Flickers of hope amid wavering peace process: David McKittrick looks at the mood of the republican movement as the early optimism is replaced by realism

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ALTHOUGH the pace has slowed to a crawl, there are indications that what is known as the Irish peace process still has momentum and that the Sinn Fein leadership wishes to keep it alive.

However, the idea that the Downing Street declaration would by itself be enough to generate an end to IRA violence has gone. This realisation has served to dispel much of the wave of optimism which was apparent late last year, when some spoke of the possibility of peace before Christmas.

Since then, Sinn Fein has successfully lowered expectations of an early ceasefire. Disillusionment has gripped many quarters as the early hopes faded and violence has continued. However, the violence has been at a lower level - something that in itself represents, from a republican perspective, a significant concession.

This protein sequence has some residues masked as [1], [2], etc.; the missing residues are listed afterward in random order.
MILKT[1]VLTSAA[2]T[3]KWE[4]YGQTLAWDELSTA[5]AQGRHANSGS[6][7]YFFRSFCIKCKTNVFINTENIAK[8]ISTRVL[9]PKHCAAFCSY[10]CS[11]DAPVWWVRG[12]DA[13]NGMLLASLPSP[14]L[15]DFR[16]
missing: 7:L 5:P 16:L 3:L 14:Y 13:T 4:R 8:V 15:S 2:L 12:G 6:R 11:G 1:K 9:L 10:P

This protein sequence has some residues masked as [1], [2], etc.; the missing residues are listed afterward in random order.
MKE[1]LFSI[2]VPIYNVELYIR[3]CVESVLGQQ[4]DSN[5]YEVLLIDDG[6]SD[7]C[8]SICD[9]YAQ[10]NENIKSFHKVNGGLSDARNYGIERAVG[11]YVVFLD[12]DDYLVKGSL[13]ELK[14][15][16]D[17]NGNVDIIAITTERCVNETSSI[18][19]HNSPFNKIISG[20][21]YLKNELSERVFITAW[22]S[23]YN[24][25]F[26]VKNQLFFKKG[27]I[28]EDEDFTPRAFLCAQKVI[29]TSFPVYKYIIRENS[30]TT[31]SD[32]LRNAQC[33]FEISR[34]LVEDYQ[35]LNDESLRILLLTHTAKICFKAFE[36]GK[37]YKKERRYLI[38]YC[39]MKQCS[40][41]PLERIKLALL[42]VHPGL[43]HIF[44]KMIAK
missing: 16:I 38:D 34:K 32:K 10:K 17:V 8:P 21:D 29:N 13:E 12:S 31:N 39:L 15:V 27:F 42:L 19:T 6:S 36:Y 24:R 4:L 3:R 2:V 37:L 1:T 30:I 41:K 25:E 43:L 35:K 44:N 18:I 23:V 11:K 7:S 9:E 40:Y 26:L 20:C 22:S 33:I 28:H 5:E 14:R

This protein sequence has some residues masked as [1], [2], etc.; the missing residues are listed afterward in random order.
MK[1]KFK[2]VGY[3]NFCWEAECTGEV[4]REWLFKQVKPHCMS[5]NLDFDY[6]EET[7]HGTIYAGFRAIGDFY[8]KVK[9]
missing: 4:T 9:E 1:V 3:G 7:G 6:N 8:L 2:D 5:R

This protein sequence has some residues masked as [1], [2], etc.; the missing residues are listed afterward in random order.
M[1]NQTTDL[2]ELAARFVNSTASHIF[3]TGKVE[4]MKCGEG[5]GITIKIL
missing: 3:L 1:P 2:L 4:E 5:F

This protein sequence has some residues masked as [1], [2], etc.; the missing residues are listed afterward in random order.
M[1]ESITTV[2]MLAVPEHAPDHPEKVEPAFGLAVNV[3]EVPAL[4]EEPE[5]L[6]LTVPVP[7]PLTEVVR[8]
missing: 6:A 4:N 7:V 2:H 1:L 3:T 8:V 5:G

Sinn Fein has had some success in switching the debate away from the central question of whether peace is or is not at hand to the less vital issue of whether the British Government should provide clarification of the declaration. Most Irish nationalist observers believe that Mr Major has impaled himself on a hook in refusing to clarify the declaration.

Meanwhile, there are signs that the reaction from the republican grassroots has been more negative than the Sinn Fein leadership had expected. Reliable information from within the republican movement is notoriously difficult to obtain, but the preference of Gerry Adams, the Sinn Fein president, appears to be to move towards accepting the declaration as a basis for negotiation.

Mr Adams and his closest supporters regard themselves as being involved in a long-term negotiation with the Government, which is being conducted at long range for the moment. Many observers believe his long-term goal is the demilitarisation of republicanism and a switch to pursuing its aims by non-violent means.

Some sections of the republican grass roots do not appear to share this aim, adhering to the IRA belief that the campaign of violence will eventually bring something close to outright victory. These sections suspect the declaration is simply British trickery.

Mr Adams will be aware of the dangers of a split in the ranks. At its worst, a split would leave a weakened but still functioning IRA in place, commanded by straight militarists. He is now concentrating on delaying the definitive Sinn Fein reaction to the declaration. Optimists will hope his aim is that a continuing debate within republicanism may soften the originally negative response.